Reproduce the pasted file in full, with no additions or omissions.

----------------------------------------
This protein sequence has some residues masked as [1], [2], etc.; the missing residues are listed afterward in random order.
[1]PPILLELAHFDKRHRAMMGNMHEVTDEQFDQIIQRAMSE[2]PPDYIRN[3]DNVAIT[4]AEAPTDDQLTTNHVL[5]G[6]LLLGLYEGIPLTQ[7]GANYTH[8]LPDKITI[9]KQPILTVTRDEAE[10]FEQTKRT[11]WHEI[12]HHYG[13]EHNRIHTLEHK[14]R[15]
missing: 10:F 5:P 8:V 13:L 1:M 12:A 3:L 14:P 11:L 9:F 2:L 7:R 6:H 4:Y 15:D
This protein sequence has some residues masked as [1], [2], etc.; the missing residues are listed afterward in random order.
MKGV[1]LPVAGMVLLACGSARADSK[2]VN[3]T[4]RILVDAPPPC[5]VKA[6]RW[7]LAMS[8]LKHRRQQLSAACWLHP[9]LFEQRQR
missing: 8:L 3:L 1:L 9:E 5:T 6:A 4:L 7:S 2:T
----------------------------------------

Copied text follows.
This protein sequence has some residues masked as [1], [2], etc.; the missing residues are listed afterward in random order.
[1]PPILLELAHFDKRHRAMMGNMHEVTDEQFDQIIQRAMSE[2]PPDYIRN[3]DNVAIT[4]AEAPTDDQLTTNHVL[5]G[6]LLLGLYEGIPLTQ[7]GANYTH[8]LPDKITI[9]KQPILTVTRDEAE[10]FEQTKRT[11]WHEI[12]HHYG[13]EHNRIHTLEHK[14]R[15]
missing: 10:F 5:P 8:V 13:L 1:M 12:A 3:L 14:P 11:L 9:F 2:L 7:R 6:H 4:Y 15:D
This protein sequence has some residues masked as [1], [2], etc.; the missing residues are listed afterward in random order.
MKGV[1]LPVAGMVLLACGSARADSK[2]VN[3]T[4]RILVDAPPPC[5]VKA[6]RW[7]LAMS[8]LKHRRQQLSAACWLHP[9]LFEQRQR
missing: 8:L 3:L 1:L 9:E 5:T 6:A 4:L 7:S 2:T